Hapciu was also among the very first mentors to advise Mergim Cahani, in the earliest days of Gjirafa before the team joined StartupYard, and became a growing force in the Albanian and Kosovan tech scene. Every entrepreneur we met knew StartupYard because they knew Gjirafa, and most were eager to follow the search company’s example.

Small Fish Attract Big Fish

One gets the sense when talking to Kosovan entrepreneurs, that anything is still possible on the Albanian web. Basic services that Europeans and Americans take for granted have not been implemented yet. Online payment systems, e-commerce, online advertising, and marketing are in their infancy. There is not even a dominant platform for business listings in the country, and until the advent of Gjirafa, there was no online access to the country’s 100,000+ bus routes and other transport information.

I meet with a Kosovan startuper to talk about his project.

I meet with a Kosovan startuper to talk about his project.

Indeed, we were understandably skeptical when we first heard the pitch for Gjirafa, a “Seznam for the Albanian Web,” but meeting with tech entrepreneurs in Kosovo, one can see that these deficiencies also represent enormous opportunities. In what other country in Europe can a startup reasonably hope to become the gateway to the web for the next generation? That position is filled almost everywhere, by the likes of Google, Facebook, or other global players.

Their entrenchment also means that few companies seriously challenge them to keep innovating in smaller markets like Albania and Kosovo- I think this is why Google has ignored the region until now. And competition on the local level is of course good. Just ask the Czechs, who, thanks to and its serious challenge to Google’s dominance, benefit from the fight to win market share with better products, faster speeds, and more alternatives. Google is rumored to spend more on development per user in the Czech market than in any other market in Europe. That’s no accident.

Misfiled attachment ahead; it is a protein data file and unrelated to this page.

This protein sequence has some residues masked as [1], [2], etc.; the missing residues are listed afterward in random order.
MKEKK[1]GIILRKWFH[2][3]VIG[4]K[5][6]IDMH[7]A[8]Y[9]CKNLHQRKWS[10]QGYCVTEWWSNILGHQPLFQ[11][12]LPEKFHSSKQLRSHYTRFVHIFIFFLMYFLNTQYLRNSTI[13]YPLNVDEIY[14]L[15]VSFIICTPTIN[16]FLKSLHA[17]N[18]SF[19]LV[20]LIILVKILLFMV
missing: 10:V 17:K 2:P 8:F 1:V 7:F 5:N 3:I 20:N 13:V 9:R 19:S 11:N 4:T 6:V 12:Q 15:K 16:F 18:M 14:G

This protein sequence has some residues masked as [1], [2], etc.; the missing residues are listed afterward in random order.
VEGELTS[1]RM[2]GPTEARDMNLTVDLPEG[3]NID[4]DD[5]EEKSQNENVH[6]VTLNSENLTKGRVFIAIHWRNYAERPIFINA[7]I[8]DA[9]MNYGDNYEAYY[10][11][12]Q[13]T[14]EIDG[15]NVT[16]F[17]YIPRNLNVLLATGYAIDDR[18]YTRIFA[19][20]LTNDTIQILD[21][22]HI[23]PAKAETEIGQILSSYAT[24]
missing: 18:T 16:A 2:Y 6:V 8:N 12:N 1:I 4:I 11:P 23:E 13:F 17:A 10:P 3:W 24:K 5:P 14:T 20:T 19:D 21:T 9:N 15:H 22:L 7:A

Cedric Maloux gives his pitch training workshop.

With plenty of room for local growth, startups in Kosovo hope to prove that their innovations can compete on the global stage. While many of the entrepreneurs I met with during our 2 days there were eager, they were often naive about the demands of the global market. Instead of innovating around a single vertical, trying to solve a single real problem, many presented amorphous business concepts that incorporated many different solutions for a whole host of issues.

This is not surprising, given that they’re dealing with a market in which there are no dominant solutions for many common problems. How can a startup based on retail operate in a country where e-commerce has almost no penetration? And what good is an online media business if it doesn’t have an ad-platform that can support it? The temptation is to try and re-invent e-commerce and advertising in order to have a market to serve. My hope is that players like Gjirafa will be able to provide a sort of guiding light for other local startups, encouraging them to work in narrower verticals, and providing a broad basis for the growth of online business in the region.

So keep your eyes on Kosovo.

Photos thanks to Innovation Center Kosovo (ICK)